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Essential skills for success at every level as a secretary
CareerBuilder | September 21, 2020
Discover the skills you'll need to succeed as entry-level, mid-level and senior-level secretaries in this fast-paced position.
As a secretary, you're in charge of keeping an office running smoothly in a professional environment. Depending on your industry, this could include anything from supporting colleagues to assisting clients to performing other administrative tasks.
When you start out as a secretary, you're most likely to land an entry-level administrative assistant role. In this position, you'll generally take on tasks related to correspondence, scheduling, and basic office support.
Many administrative assistant tasks are easy to tackle, but your grasp of the essential skills for the job will help you stand out among your peers. Develop these basic secretary skills to succeed in an entry-level position.
1. Clear Communication
As any administrative assistant can tell you, clear communication is this position's most essential component. After all, almost every task you'll do relates to written or verbal correspondence.
Advice: If your communication skills could use some work, try taking a writing or literature class to hone your ability to communicate thoughts clearly on paper or on the computer screen. Improvisational acting classes can also help you express thoughts verbally and think on your feet.
2. Technological Competence
Decades ago, most secretaries used pen and paper or typewriters for memos and correspondence. Times have changed, however, and today's administrative assistants must demonstrate technological competence. You'll need to be able to use desktop computers, laptops, and smart devices to manage daily tasks.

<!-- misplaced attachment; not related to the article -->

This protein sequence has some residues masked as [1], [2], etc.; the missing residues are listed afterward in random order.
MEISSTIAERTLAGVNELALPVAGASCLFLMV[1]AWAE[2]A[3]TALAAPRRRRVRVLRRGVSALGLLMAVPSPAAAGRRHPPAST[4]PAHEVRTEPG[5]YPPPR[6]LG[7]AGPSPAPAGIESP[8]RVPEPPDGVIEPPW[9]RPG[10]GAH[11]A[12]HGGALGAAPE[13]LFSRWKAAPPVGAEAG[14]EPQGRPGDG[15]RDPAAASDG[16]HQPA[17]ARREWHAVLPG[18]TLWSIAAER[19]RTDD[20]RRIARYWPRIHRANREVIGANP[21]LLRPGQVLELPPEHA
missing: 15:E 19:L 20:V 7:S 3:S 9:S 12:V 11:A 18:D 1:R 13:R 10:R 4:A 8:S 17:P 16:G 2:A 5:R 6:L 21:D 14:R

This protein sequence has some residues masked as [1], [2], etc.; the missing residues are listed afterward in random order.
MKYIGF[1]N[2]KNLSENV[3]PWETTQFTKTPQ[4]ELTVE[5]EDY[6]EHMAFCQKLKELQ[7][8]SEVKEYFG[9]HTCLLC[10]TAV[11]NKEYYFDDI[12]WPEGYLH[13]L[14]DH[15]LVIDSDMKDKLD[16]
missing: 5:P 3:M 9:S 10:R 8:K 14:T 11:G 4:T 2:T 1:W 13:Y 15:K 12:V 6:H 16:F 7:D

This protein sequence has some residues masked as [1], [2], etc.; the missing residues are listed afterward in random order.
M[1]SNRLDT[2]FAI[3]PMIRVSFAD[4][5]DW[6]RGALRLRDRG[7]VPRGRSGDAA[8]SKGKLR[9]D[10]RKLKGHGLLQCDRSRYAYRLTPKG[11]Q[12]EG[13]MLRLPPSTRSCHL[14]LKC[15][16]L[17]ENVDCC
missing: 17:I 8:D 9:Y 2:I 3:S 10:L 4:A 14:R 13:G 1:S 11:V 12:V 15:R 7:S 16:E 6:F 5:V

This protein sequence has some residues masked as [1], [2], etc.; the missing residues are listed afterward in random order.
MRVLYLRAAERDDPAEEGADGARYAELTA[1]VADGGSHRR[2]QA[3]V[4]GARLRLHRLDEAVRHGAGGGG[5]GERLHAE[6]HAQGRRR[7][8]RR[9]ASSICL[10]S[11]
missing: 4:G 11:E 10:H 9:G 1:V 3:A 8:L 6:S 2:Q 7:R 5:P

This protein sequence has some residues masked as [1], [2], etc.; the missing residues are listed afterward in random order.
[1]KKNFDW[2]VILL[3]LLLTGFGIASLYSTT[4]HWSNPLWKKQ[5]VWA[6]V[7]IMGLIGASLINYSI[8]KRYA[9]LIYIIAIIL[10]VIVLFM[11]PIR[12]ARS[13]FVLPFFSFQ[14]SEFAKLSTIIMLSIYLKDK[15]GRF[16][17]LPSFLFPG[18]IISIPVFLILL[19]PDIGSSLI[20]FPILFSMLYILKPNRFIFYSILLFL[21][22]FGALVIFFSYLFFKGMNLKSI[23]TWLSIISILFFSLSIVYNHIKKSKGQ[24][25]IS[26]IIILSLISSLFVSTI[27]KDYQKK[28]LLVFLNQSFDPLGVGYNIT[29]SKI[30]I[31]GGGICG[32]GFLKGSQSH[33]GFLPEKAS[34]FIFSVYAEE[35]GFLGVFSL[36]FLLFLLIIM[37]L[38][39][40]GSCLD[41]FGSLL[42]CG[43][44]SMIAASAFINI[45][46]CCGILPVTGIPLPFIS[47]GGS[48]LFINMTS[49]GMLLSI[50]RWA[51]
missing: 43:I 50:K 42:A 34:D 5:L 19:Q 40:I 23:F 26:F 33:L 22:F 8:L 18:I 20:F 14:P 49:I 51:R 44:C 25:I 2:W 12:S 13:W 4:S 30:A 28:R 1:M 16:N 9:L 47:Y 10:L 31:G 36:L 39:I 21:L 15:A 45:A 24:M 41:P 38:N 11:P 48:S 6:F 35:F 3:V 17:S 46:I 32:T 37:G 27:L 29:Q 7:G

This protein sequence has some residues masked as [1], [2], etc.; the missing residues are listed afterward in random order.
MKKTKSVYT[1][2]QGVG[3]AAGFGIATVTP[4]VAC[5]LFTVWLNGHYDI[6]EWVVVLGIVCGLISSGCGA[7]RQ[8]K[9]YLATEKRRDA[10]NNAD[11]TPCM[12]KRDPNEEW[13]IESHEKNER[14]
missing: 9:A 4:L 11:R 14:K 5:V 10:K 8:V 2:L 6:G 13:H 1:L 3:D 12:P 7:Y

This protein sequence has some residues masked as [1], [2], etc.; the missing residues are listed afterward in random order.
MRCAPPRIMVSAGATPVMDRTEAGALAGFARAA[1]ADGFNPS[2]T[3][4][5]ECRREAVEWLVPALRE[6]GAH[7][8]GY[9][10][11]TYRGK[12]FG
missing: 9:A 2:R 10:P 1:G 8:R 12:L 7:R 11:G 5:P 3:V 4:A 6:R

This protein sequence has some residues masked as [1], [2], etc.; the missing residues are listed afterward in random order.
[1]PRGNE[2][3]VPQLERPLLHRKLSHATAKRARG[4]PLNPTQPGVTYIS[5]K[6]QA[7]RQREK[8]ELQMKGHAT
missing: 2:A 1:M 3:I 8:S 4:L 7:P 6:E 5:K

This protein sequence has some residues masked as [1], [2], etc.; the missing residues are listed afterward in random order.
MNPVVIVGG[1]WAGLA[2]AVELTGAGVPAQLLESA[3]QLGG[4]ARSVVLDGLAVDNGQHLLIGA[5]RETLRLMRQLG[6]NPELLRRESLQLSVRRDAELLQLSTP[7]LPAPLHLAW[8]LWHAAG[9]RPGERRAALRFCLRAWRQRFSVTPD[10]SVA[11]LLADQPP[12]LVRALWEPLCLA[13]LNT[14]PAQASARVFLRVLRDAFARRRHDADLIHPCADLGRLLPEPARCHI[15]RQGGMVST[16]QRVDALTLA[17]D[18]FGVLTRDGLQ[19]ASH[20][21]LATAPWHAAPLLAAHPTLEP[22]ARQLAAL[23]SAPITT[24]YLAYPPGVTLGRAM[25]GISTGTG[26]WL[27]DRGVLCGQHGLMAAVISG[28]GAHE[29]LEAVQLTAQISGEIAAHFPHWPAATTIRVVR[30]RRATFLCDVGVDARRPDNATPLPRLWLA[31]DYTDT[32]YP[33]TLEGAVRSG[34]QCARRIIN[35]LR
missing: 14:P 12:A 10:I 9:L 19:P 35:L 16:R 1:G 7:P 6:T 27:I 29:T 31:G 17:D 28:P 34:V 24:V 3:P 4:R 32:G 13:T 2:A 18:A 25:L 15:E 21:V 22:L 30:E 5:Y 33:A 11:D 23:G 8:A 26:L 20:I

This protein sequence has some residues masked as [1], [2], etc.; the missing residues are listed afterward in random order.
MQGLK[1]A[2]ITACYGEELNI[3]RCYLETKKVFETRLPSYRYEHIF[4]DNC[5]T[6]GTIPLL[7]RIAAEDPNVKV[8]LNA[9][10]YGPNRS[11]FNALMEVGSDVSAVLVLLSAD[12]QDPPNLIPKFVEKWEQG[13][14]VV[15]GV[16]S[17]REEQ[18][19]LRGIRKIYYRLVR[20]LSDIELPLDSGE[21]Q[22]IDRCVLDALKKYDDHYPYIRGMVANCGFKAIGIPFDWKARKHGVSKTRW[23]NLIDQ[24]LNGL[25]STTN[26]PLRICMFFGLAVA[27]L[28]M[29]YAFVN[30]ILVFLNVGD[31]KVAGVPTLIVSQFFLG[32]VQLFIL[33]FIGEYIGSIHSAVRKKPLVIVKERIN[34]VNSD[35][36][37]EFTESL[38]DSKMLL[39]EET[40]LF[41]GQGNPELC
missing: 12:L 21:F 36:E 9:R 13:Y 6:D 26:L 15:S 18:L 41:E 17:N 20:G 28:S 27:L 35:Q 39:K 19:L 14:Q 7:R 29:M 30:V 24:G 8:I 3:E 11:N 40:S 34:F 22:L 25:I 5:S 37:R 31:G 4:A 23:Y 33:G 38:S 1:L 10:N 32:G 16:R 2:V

Advice: That isn't all, though. You'll also need to master basic word processing programs, email applications, and scheduling platforms. While you'll learn proprietary software on the job, you should already have a basic grasp of the essential technology needed for your position. Don't hesitate to read manuals or attend webinars to learn the basics.
3. Sense of Professionalism
All entry-level secretaries should also have basic customer service skills, which start with a sense of professionalism. Remember that no matter where your desk is located, as an administrative assistant, you're the face of the company. That means politeness and respect are essential qualities, whether you're dealing with clients or talking with colleagues.
Mid-Level Secretary Skills
Once you've mastered your entry-level job, you might have an opportunity to take on an administrative secretary job or another mid-level secretary role. Before you start applying for jobs, make sure you have these essential mid-level secretary skills.
4. Organization Skills
Most mid-level secretaries are responsible for handling a mind-boggling amount of information. Depending on your office culture, this information might include paper files, electronic databases, or even verbal meetings.
Because your colleagues will depend on you to retrieve data efficiently, you'll need strong organizational skills. If you don't already have a preferred way of keeping things organized, educate yourself about desk accessories, software programs, and even workflow concepts that can help you keep everything under control.